Self-publishing has made government assistance to publishing industry irrelevant
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The big news, as far as Canadian culture goes, is that Ottawa’s heritage ministry will allow the US retailer Target to sell Canadian books in its chain of recently acquired Zellers stores. This is news because Target is an American company. In Canada books are not like shoes or televisions. A foreign company wishing to sell books at a certain volume needs government approval. If Ottawa’s decision to let Target sell books is a sign of things to come, then we can expect a large and refreshing draught of competition in the Canadian book industry.
Competition is needed because our book industry ranks among the many industries protected from competition that Jack Mintz, one of Canada’s leading economists, decries because they fatten corporation profits at the expense of higher prices and fewer meaningful choices for consumers.
Recent technological advances in how to publish and distribute books cast doubt on the traditional argument that the "Canadian book" is a delicate creature that cannot survive outside a preserve managed by publishing and retailing wardens toting anti-competitive regulations and subsidies.
First, some facts about Canadian book publishing and distribution. Ottawa gives subsidies to established publishers that may have up to twenty million dollars in annual net sales, and only if they have been in business for at least three years. Small newcomers are not welcome. The direct dollar subsidies are fairly modest: the Canada Book Fund has been providing them with around $40 million a year for the past decade.
Canadian bookstores cannot import books from the US without buying them through Canadian-based publishers acting as distributors. The regulations allow for a ten percent markup over the US price, which is a constant source of annoyance to Canadian readers and of hardship to students paying this markup on already expensive textbooks.
The hidden subsidy that is difficult to evaluate lies in the Investment Canada Act, which requires foreign investments in book retail over five million dollars to pass a government administered "net benefit test." According to Ottawa's own Competition Policy Review Panel, "The guidelines for the process tend to discourage foreign investments. In book publishing, investments other than joint ventures with Canadian-controlled businesses are unlikely to receive approval."
This Act is what allowed Ottawa to discourage US retailer Borders from starting up in Canada in 1996. With American players out of the picture, Indigo was able to mount a hostile takeover of Chapters in 2001 to gain the major share of English book retail. That year, the Chrétien government helped shield Indigo from further competitive pressures by discouraging Amazon from opening warehouses here.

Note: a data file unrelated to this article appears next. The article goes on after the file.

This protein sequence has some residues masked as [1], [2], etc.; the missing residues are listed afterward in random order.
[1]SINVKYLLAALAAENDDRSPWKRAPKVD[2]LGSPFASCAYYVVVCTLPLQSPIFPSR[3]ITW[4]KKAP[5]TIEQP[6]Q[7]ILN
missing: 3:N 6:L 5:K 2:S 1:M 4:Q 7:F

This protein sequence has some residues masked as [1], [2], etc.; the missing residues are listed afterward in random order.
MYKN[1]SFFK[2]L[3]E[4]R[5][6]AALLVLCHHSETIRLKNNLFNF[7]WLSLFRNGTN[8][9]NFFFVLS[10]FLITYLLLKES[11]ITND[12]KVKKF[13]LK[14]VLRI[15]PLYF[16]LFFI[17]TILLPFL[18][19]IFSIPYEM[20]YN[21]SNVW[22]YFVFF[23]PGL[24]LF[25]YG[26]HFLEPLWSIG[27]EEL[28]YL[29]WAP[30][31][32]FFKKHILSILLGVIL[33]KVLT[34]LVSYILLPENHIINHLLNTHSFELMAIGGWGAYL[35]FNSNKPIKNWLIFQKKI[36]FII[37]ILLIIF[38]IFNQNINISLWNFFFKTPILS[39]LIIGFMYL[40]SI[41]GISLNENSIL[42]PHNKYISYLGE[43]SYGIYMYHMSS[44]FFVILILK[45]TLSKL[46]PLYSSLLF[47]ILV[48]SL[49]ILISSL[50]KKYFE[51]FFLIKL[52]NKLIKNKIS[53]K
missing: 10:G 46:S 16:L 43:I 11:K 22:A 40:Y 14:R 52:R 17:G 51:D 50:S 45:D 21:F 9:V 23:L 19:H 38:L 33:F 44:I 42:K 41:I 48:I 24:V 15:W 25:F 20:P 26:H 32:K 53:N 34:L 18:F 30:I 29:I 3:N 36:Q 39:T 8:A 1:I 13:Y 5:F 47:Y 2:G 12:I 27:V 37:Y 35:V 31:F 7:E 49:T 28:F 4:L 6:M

The justification for government meddling is that there is a distinct and recognizable form of writing that can be called Canadian. Only large publishers, retailers, and sympathetic government bureaucrats can nurture Canadian literature and bring by small steps a reluctant populace to an appreciation of its merits. In this spirit Ottawa's Department of Canadian Heritage tells us that it supports "the ongoing production and promotion of Canadian-authored books through financial assistance to Canadian-owned and controlled publishers."
But is such assistance needed? In the last ten years a technology called publishing on demand has arisen that allows anyone to publish a professionally printed book at no cost and make this book available in North America and Europe. It’s so easy that thirteen-year-old kids are publishing novels and making money.
You upload your manuscript to, say, the Amazon or Lulu website where you can design a handsome cover in a few minutes using their easy systems. They can provide you at no cost with an ISBN number and take care of details that go into a book, such as generating and affixing a barcode. The moment someone buys the book one copy is printed, packed, and mailed, at no direct cost to you and generally at no charge to the buyer. Converting your book for electronic distribution is also a snap. The author is now free from the need to pass through a bricks-and-mortar publisher and retailer and receives a bigger royalty.
The free availability of publishing on demand and electronic books calls into question the need for a complicated and costly system of regulations and subsidies. The Department of Canadian Heritage seems ignorant of this new reality. It informs us that "An acute challenge for the Canadian book industry has been connecting Canadian books with readers. Factors such as our small and dispersed population and the logistical difficulties of distribution across large distances make reaching audiences an expensive and complex task."
Perhaps the Department should talk to that thirteen year-old who self-published her book with the new technology at zero cost in defiance of the "logistical difficulties."
If there is a challenge that remains, it is how an author is to market his or her work. As struggling authors will tell you, marketing is one of the lowest priorities a publishing house has for someone who is unknown. Publishing houses market winners, and there is no subsidy needed for that.
Canadians didn’t get the chance to peruse books at Borders, but they now live in a world where borders and distances have become largely irrelevant, at least when it comes to selling or buying books. Any rationale that might have once existed for protecting and subsidizing the publishing industry has now disappeared. It is too much to expect Ottawa to catch up with the times and get rid of such anachronistic policies?
Filip Palda est senior fellow à l'Institut économique de Montréal. Il signe ce texte à titre personnel.